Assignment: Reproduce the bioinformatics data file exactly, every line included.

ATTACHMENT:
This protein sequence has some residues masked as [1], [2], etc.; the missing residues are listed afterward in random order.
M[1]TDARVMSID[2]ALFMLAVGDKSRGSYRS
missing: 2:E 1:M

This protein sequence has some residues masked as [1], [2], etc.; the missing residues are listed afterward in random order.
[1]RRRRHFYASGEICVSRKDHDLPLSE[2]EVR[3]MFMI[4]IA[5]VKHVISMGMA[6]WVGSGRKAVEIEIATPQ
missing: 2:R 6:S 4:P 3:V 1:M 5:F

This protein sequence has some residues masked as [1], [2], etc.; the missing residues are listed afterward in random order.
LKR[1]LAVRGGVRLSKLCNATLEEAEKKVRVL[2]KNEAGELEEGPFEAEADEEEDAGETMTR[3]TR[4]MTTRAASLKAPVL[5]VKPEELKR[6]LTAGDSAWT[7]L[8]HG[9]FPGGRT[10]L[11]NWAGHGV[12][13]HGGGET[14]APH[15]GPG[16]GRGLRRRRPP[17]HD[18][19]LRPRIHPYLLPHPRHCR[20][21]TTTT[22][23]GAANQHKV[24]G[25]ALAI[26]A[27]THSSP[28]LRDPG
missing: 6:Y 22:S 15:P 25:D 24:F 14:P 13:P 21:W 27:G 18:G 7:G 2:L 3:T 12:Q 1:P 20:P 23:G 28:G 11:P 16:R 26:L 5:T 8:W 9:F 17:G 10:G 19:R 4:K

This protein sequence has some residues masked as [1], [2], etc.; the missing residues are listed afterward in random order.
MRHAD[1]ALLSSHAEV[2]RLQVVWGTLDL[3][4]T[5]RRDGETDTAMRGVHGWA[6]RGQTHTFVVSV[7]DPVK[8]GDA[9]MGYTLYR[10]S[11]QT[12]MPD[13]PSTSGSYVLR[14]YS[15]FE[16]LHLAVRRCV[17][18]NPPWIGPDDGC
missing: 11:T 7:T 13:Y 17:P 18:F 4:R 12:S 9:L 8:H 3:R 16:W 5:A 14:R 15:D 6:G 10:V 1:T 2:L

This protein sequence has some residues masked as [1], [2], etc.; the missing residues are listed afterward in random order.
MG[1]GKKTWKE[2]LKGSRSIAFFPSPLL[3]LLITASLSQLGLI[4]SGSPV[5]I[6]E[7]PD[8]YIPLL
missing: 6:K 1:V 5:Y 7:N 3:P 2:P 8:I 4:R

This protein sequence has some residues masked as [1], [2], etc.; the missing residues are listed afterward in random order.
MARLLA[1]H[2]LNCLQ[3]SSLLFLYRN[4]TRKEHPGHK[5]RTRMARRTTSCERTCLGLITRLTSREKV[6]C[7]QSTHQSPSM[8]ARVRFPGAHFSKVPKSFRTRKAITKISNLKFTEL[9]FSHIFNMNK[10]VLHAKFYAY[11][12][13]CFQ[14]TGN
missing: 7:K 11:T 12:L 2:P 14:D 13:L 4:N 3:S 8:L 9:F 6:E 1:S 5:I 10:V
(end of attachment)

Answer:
This protein sequence has some residues masked as [1], [2], etc.; the missing residues are listed afterward in random order.
M[1]TDARVMSID[2]ALFMLAVGDKSRGSYRS
missing: 2:E 1:M

This protein sequence has some residues masked as [1], [2], etc.; the missing residues are listed afterward in random order.
[1]RRRRHFYASGEICVSRKDHDLPLSE[2]EVR[3]MFMI[4]IA[5]VKHVISMGMA[6]WVGSGRKAVEIEIATPQ
missing: 2:R 6:S 4:P 3:V 1:M 5:F

This protein sequence has some residues masked as [1], [2], etc.; the missing residues are listed afterward in random order.
LKR[1]LAVRGGVRLSKLCNATLEEAEKKVRVL[2]KNEAGELEEGPFEAEADEEEDAGETMTR[3]TR[4]MTTRAASLKAPVL[5]VKPEELKR[6]LTAGDSAWT[7]L[8]HG[9]FPGGRT[10]L[11]NWAGHGV[12][13]HGGGET[14]APH[15]GPG[16]GRGLRRRRPP[17]HD[18][19]LRPRIHPYLLPHPRHCR[20][21]TTTT[22][23]GAANQHKV[24]G[25]ALAI[26]A[27]THSSP[28]LRDPG
missing: 6:Y 22:S 15:P 25:D 24:F 14:P 13:P 21:W 27:G 18:G 7:G 2:L 3:T 12:Q 1:P 20:P 23:G 28:G 11:P 16:R 26:L 5:T 8:W 9:F 17:G 10:G 19:R 4:K

This protein sequence has some residues masked as [1], [2], etc.; the missing residues are listed afterward in random order.
MRHAD[1]ALLSSHAEV[2]RLQVVWGTLDL[3][4]T[5]RRDGETDTAMRGVHGWA[6]RGQTHTFVVSV[7]DPVK[8]GDA[9]MGYTLYR[10]S[11]QT[12]MPD[13]PSTSGSYVLR[14]YS[15]FE[16]LHLAVRRCV[17][18]NPPWIGPDDGC
missing: 11:T 7:T 13:Y 17:P 18:F 4:R 12:S 9:L 8:H 3:R 16:W 5:A 14:R 15:D 6:G 10:V 1:T 2:L

This protein sequence has some residues masked as [1], [2], etc.; the missing residues are listed afterward in random order.
MG[1]GKKTWKE[2]LKGSRSIAFFPSPLL[3]LLITASLSQLGLI[4]SGSPV[5]I[6]E[7]PD[8]YIPLL
missing: 6:K 1:V 5:Y 7:N 3:P 2:P 8:I 4:R

This protein sequence has some residues masked as [1], [2], etc.; the missing residues are listed afterward in random order.
MARLLA[1]H[2]LNCLQ[3]SSLLFLYRN[4]TRKEHPGHK[5]RTRMARRTTSCERTCLGLITRLTSREKV[6]C[7]QSTHQSPSM[8]ARVRFPGAHFSKVPKSFRTRKAITKISNLKFTEL[9]FSHIFNMNK[10]VLHAKFYAY[11][12][13]CFQ[14]TGN
missing: 7:K 11:T 12:L 2:P 14:D 13:L 4:N 3:S 8:L 9:F 6:E 1:S 5:I 10:V